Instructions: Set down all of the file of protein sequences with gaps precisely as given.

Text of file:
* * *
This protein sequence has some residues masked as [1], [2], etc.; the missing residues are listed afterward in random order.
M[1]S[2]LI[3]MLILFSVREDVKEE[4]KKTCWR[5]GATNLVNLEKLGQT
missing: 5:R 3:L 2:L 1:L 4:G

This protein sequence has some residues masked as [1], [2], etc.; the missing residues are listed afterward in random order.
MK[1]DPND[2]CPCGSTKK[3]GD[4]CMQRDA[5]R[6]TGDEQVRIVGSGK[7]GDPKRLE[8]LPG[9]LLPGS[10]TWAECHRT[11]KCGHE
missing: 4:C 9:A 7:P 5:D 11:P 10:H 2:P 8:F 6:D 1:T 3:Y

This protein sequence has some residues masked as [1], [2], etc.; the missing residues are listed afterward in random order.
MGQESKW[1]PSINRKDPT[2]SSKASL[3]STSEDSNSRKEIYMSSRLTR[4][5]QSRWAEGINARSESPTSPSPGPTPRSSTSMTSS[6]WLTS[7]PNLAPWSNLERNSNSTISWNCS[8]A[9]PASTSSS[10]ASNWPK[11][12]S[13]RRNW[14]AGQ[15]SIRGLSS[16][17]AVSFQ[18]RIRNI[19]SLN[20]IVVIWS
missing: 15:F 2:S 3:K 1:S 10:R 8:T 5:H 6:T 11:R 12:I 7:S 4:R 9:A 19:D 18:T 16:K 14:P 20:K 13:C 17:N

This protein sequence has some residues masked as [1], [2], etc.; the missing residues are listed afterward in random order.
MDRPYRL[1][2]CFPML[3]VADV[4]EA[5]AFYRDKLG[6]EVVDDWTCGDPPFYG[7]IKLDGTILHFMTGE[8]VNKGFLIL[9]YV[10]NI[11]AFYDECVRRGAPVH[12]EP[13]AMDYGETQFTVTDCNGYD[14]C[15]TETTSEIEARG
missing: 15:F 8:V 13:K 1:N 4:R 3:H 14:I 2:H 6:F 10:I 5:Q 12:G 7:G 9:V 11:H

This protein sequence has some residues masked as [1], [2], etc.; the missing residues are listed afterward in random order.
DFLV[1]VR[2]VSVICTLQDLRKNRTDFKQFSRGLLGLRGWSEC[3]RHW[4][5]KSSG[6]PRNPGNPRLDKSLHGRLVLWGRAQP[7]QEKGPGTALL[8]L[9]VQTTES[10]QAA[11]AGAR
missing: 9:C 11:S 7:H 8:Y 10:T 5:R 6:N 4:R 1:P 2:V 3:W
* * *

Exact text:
This protein sequence has some residues masked as [1], [2], etc.; the missing residues are listed afterward in random order.
M[1]S[2]LI[3]MLILFSVREDVKEE[4]KKTCWR[5]GATNLVNLEKLGQT
missing: 5:R 3:L 2:L 1:L 4:G

This protein sequence has some residues masked as [1], [2], etc.; the missing residues are listed afterward in random order.
MK[1]DPND[2]CPCGSTKK[3]GD[4]CMQRDA[5]R[6]TGDEQVRIVGSGK[7]GDPKRLE[8]LPG[9]LLPGS[10]TWAECHRT[11]KCGHE
missing: 4:C 9:A 7:P 5:D 11:P 10:H 2:P 8:F 6:D 1:T 3:Y

This protein sequence has some residues masked as [1], [2], etc.; the missing residues are listed afterward in random order.
MGQESKW[1]PSINRKDPT[2]SSKASL[3]STSEDSNSRKEIYMSSRLTR[4][5]QSRWAEGINARSESPTSPSPGPTPRSSTSMTSS[6]WLTS[7]PNLAPWSNLERNSNSTISWNCS[8]A[9]PASTSSS[10]ASNWPK[11][12]S[13]RRNW[14]AGQ[15]SIRGLSS[16][17]AVSFQ[18]RIRNI[19]SLN[20]IVVIWS
missing: 15:F 2:S 3:K 1:S 10:R 8:T 5:H 6:T 11:R 12:I 7:S 4:R 9:A 19:D 18:T 16:K 14:P 20:K 13:C 17:N

This protein sequence has some residues masked as [1], [2], etc.; the missing residues are listed afterward in random order.
MDRPYRL[1][2]CFPML[3]VADV[4]EA[5]AFYRDKLG[6]EVVDDWTCGDPPFYG[7]IKLDGTILHFMTGE[8]VNKGFLIL[9]YV[10]NI[11]AFYDECVRRGAPVH[12]EP[13]AMDYGETQFTVTDCNGYD[14]C[15]TETTSEIEARG
missing: 15:F 8:V 13:K 1:N 4:R 3:H 14:I 2:H 6:F 10:I 5:Q 12:G 7:G 9:V 11:H

This protein sequence has some residues masked as [1], [2], etc.; the missing residues are listed afterward in random order.
DFLV[1]VR[2]VSVICTLQDLRKNRTDFKQFSRGLLGLRGWSEC[3]RHW[4][5]KSSG[6]PRNPGNPRLDKSLHGRLVLWGRAQP[7]QEKGPGTALL[8]L[9]VQTTES[10]QAA[11]AGAR
missing: 9:C 11:S 7:H 8:Y 10:T 5:R 6:N 4:R 1:P 2:V 3:W